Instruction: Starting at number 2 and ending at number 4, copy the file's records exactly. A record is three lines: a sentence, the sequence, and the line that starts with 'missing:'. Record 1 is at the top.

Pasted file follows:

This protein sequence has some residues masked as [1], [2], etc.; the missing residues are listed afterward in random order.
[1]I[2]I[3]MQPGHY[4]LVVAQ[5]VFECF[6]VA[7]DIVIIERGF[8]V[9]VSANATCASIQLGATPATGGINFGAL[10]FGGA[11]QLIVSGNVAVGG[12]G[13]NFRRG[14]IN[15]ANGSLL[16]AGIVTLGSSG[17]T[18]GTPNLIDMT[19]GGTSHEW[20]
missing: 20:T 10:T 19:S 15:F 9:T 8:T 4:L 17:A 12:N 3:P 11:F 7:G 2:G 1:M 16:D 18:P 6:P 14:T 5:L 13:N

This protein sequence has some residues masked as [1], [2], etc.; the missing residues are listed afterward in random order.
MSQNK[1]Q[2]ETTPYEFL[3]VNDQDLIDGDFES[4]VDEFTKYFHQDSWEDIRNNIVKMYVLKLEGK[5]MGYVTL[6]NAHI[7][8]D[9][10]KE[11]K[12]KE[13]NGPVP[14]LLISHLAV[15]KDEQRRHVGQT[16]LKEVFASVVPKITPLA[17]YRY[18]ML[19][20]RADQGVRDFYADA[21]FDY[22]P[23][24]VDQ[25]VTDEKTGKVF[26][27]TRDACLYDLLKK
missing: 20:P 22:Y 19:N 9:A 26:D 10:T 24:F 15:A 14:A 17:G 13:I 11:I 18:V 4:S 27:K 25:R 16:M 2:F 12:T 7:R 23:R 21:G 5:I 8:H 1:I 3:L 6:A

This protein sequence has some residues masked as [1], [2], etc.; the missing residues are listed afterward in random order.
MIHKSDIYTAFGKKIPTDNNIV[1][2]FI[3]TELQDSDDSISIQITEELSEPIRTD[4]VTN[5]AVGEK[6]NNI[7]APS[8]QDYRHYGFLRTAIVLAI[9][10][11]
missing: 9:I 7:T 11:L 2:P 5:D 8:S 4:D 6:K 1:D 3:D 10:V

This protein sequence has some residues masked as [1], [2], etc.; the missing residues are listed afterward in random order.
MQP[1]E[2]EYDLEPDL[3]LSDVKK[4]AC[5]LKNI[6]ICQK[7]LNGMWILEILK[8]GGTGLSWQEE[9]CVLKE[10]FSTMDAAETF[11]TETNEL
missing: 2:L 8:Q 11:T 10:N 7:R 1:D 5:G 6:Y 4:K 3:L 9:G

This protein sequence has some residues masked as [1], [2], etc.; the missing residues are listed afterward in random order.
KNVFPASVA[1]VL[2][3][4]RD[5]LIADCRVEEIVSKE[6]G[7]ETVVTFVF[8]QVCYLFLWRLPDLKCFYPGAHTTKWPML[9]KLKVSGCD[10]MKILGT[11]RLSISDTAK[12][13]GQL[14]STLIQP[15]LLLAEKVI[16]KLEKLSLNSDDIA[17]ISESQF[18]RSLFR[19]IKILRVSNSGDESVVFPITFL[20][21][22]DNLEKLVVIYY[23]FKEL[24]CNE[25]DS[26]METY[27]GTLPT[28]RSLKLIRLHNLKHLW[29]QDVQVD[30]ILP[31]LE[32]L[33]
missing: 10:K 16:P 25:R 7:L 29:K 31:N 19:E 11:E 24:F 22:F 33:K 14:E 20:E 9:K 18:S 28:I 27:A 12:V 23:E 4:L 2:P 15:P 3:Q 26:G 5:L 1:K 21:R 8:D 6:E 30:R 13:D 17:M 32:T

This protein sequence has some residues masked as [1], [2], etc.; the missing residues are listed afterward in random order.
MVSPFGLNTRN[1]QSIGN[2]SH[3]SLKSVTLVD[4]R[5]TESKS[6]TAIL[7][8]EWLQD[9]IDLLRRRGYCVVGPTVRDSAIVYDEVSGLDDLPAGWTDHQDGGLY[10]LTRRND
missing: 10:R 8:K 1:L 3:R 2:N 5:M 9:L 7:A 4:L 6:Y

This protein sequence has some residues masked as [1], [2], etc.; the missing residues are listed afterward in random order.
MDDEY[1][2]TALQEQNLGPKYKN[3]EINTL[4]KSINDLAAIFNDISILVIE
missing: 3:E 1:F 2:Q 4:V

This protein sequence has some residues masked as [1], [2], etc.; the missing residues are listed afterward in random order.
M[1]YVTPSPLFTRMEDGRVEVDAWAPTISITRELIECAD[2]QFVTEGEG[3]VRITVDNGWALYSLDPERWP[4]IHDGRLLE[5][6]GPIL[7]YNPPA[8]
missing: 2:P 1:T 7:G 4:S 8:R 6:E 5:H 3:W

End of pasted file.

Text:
This protein sequence has some residues masked as [1], [2], etc.; the missing residues are listed afterward in random order.
MSQNK[1]Q[2]ETTPYEFL[3]VNDQDLIDGDFES[4]VDEFTKYFHQDSWEDIRNNIVKMYVLKLEGK[5]MGYVTL[6]NAHI[7][8]D[9][10]KE[11]K[12]KE[13]NGPVP[14]LLISHLAV[15]KDEQRRHVGQT[16]LKEVFASVVPKITPLA[17]YRY[18]ML[19][20]RADQGVRDFYADA[21]FDY[22]P[23][24]VDQ[25]VTDEKTGKVF[26][27]TRDACLYDLLKK
missing: 20:P 22:Y 19:N 9:A 26:D 10:T 24:F 15:A 14:A 17:G 13:I 11:I 18:V 4:S 27:K 25:R 16:M 2:F 12:T 7:R 23:R 21:G 5:I 8:H 1:I 3:L 6:A

This protein sequence has some residues masked as [1], [2], etc.; the missing residues are listed afterward in random order.
MIHKSDIYTAFGKKIPTDNNIV[1][2]FI[3]TELQDSDDSISIQITEELSEPIRTD[4]VTN[5]AVGEK[6]NNI[7]APS[8]QDYRHYGFLRTAIVLAI[9][10][11]
missing: 9:I 7:T 11:L 2:P 5:D 8:S 4:D 6:K 1:D 3:D 10:V

This protein sequence has some residues masked as [1], [2], etc.; the missing residues are listed afterward in random order.
MQP[1]E[2]EYDLEPDL[3]LSDVKK[4]AC[5]LKNI[6]ICQK[7]LNGMWILEILK[8]GGTGLSWQEE[9]CVLKE[10]FSTMDAAETF[11]TETNEL
missing: 2:L 8:Q 11:T 10:N 7:R 1:D 5:G 6:Y 4:K 3:L 9:G